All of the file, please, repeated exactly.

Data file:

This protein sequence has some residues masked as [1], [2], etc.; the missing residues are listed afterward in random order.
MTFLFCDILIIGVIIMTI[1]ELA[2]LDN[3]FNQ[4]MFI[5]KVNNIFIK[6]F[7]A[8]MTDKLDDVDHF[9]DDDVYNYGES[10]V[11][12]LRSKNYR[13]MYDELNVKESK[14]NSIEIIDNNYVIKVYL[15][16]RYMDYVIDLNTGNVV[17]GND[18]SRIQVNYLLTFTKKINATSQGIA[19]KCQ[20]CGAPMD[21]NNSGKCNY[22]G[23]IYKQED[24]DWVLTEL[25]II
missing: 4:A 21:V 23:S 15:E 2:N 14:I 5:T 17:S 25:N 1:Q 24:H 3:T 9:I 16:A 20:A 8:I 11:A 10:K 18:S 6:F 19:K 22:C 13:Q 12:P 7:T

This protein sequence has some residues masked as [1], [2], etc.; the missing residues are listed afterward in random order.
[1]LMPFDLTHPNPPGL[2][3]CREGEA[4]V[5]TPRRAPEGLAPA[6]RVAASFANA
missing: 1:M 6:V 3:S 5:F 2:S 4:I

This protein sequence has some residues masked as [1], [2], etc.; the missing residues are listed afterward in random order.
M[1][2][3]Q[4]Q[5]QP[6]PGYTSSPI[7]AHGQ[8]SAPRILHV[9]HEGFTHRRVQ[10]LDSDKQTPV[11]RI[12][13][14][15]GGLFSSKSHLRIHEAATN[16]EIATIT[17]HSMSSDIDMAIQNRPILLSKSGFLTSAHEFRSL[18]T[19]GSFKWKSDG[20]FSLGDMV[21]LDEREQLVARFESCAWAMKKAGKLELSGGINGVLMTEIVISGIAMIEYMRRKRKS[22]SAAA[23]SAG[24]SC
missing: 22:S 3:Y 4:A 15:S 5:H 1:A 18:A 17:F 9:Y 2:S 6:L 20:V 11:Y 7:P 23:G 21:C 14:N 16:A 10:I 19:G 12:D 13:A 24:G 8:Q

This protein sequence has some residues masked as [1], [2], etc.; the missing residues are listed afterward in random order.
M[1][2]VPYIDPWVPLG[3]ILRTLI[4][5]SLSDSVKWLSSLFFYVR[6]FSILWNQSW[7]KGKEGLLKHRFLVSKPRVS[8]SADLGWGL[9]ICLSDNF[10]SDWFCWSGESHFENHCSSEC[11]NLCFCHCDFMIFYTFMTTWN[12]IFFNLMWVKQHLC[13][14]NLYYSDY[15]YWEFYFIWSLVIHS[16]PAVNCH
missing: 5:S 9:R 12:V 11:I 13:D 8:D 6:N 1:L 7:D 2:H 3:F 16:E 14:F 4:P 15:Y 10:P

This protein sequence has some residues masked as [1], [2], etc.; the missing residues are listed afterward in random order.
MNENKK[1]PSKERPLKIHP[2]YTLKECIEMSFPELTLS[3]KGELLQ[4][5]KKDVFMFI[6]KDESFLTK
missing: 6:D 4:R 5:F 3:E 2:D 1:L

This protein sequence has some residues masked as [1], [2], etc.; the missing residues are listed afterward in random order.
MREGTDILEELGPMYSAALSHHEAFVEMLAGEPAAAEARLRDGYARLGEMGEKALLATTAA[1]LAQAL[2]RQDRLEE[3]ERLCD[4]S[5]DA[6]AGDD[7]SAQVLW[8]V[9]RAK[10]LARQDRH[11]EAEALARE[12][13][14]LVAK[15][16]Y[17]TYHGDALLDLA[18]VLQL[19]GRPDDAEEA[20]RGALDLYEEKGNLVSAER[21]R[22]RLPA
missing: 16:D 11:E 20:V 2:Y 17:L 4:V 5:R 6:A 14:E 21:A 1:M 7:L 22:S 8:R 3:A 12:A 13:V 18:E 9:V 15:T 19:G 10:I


This protein sequence has some residues masked as [1], [2], etc.; the missing residues are listed afterward in random order.
MTFLFCDILIIGVIIMTI[1]ELA[2]LDN[3]FNQ[4]MFI[5]KVNNIFIK[6]F[7]A[8]MTDKLDDVDHF[9]DDDVYNYGES[10]V[11][12]LRSKNYR[13]MYDELNVKESK[14]NSIEIIDNNYVIKVYL[15][16]RYMDYVIDLNTGNVV[17]GND[18]SRIQVNYLLTFTKKINATSQGIA[19]KCQ[20]CGAPMD[21]NNSGKCNY[22]G[23]IYKQED[24]DWVLTEL[25]II
missing: 4:A 21:V 23:S 15:E 2:N 14:I 5:T 17:S 25:N 1:Q 24:H 3:T 9:I 16:A 20:A 8:I 11:A 10:K 18:S 6:F 19:K 22:C 13:Q 12:P 7:T

This protein sequence has some residues masked as [1], [2], etc.; the missing residues are listed afterward in random order.
[1]LMPFDLTHPNPPGL[2][3]CREGEA[4]V[5]TPRRAPEGLAPA[6]RVAASFANA
missing: 1:M 6:V 3:S 5:F 2:S 4:I

This protein sequence has some residues masked as [1], [2], etc.; the missing residues are listed afterward in random order.
M[1][2][3]Q[4]Q[5]QP[6]PGYTSSPI[7]AHGQ[8]SAPRILHV[9]HEGFTHRRVQ[10]LDSDKQTPV[11]RI[12][13][14][15]GGLFSSKSHLRIHEAATN[16]EIATIT[17]HSMSSDIDMAIQNRPILLSKSGFLTSAHEFRSL[18]T[19]GSFKWKSDG[20]FSLGDMV[21]LDEREQLVARFESCAWAMKKAGKLELSGGINGVLMTEIVISGIAMIEYMRRKRKS[22]SAAA[23]SAG[24]SC
missing: 22:S 3:Y 4:A 15:S 5:H 1:A 18:A 17:F 9:Y 2:S 6:L 20:V 11:Y 7:P 23:G 21:C 14:N 16:A 10:I 19:G 12:D 13:A 24:G 8:Q

This protein sequence has some residues masked as [1], [2], etc.; the missing residues are listed afterward in random order.
M[1][2]VPYIDPWVPLG[3]ILRTLI[4][5]SLSDSVKWLSSLFFYVR[6]FSILWNQSW[7]KGKEGLLKHRFLVSKPRVS[8]SADLGWGL[9]ICLSDNF[10]SDWFCWSGESHFENHCSSEC[11]NLCFCHCDFMIFYTFMTTWN[12]IFFNLMWVKQHLC[13][14]NLYYSDY[15]YWEFYFIWSLVIHS[16]PAVNCH
missing: 5:S 9:R 12:V 11:I 13:D 8:D 6:N 1:L 7:D 2:H 3:F 16:E 14:F 4:P 15:Y 10:P

This protein sequence has some residues masked as [1], [2], etc.; the missing residues are listed afterward in random order.
MNENKK[1]PSKERPLKIHP[2]YTLKECIEMSFPELTLS[3]KGELLQ[4][5]KKDVFMFI[6]KDESFLTK
missing: 6:D 4:R 5:F 3:E 2:D 1:L

This protein sequence has some residues masked as [1], [2], etc.; the missing residues are listed afterward in random order.
MREGTDILEELGPMYSAALSHHEAFVEMLAGEPAAAEARLRDGYARLGEMGEKALLATTAA[1]LAQAL[2]RQDRLEE[3]ERLCD[4]S[5]DA[6]AGDD[7]SAQVLW[8]V[9]RAK[10]LARQDRH[11]EAEALARE[12][13][14]LVAK[15][16]Y[17]TYHGDALLDLA[18]VLQL[19]GRPDDAEEA[20]RGALDLYEEKGNLVSAER[21]R[22]RLPA
missing: 16:D 11:E 20:V 2:Y 17:L 4:V 5:R 6:A 14:E 21:A 1:M 7:L 22:S 8:R 3:A 12:A 13:V 18:E 9:V 15:T 19:G 10:I